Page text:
5 pro tips to fix your stakeholder feedback process

stakeholder feedback

Collecting stakeholder feedback is essential for any business. If you seek feedback from diverse perspectives, you’re sure to see continuous improvement in your work. And the more streamlined and efficient you can make this process, the more profitable you’ll be.

But from creating simple social posts to running packaging redesign projects, gathering feedback is notoriously chaotic. This often leads to missed feedback, project delays, and a very stressful work environment.

So, over the next few minutes, we’re going to set out to fix all that for you and your team. Here are our five pro tips to fix your stakeholder feedback process and improve organizational performance – plus suggestions on how feedback tools can help.

1. Define your stakeholder groups upfront

One of the biggest issues people face when managing stakeholder feedback loops is the sheer number of people involved. When your feedback rounds are a free-for-all, you end up drowning in comments from designers, legal experts, and everyone in between.

So, before asking anyone for feedback, divide everyone into a few different stakeholder groups. Somewhere between two and five should work for most feedback loops. But if your review and approval process is especially complex, you may need more.

Here’s an example of how a global brand may define their stakeholder groups for marketing projects:

  • Creative – copy and design experts give feedback to help improve the quality of the content
  • Marketing – marketing specialists give feedback to check the content meets the team’s goals
  • Brand – brand experts give feedback on adherence to tone and visual guidelines
  • Compliance – legal experts give feedback on any claims made in the marketing content
Project dashboard showing an online sign off sheet

Once you’ve set up your groups, your content should move seamlessly from one group to the next. And because there are far fewer people involved at each stage, you’ll be able to reach the finish line much faster!

With Filestage review and approval software, you can set up reviewer groups, invite stakeholders, and share files for feedback. Check out the video below for a quick walkthrough.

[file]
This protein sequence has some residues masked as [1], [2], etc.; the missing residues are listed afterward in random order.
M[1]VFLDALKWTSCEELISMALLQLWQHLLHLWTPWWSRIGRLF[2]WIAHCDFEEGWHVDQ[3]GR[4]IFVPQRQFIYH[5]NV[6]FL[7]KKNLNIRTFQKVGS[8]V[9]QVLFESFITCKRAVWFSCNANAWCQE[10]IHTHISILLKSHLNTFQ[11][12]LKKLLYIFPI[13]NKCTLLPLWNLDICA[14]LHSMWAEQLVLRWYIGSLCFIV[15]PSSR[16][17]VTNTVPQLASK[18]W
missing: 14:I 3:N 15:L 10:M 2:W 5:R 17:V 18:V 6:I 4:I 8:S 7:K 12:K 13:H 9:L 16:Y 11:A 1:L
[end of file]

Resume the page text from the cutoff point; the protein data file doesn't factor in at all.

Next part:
2. Give stakeholders a shared space to discuss feedback

Another major problem when dealing with stakeholder feedback is consolidating everyone’s comments. On any given project, you could be getting feedback from:

  • Emails
  • Slack or Microsoft Teams messages
  • Project management tools
  • Comments in tools like Word, Docs, or Figma
  • Meetings
  • Loom recordings
  • Pen-and-paper scribbles (yes, they still happen)

Then, at the end of each feedback round, you’re left with the world’s worst jigsaw puzzle trying to piece everything back together. And, unless you’re some sort of Sherlock Holmes, something inevitably slips through the net.

Here’s a better way.

When you share any files for feedback, be specific about how and where you want that feedback shared. With Filestage, for example, everyone can share comments and annotations right alongside your content – whether it’s a video, design, documents, whatever!

This helps to keep each feedback loop nice and tight, allowing you to collect feedback and get valuable insights before moving to the next group.

Want to see what I mean? Check out this demo file →

adding collaborative feedback on a psd file

Say hello to clearer, faster feedback

Get collaborative feedback right on top of your work with Filestage.

3. Set due dates for feedback to hold stakeholders accountable

Ever find yourself chasing internal stakeholders or clients for feedback or moving deadlines because feedback arrived too late?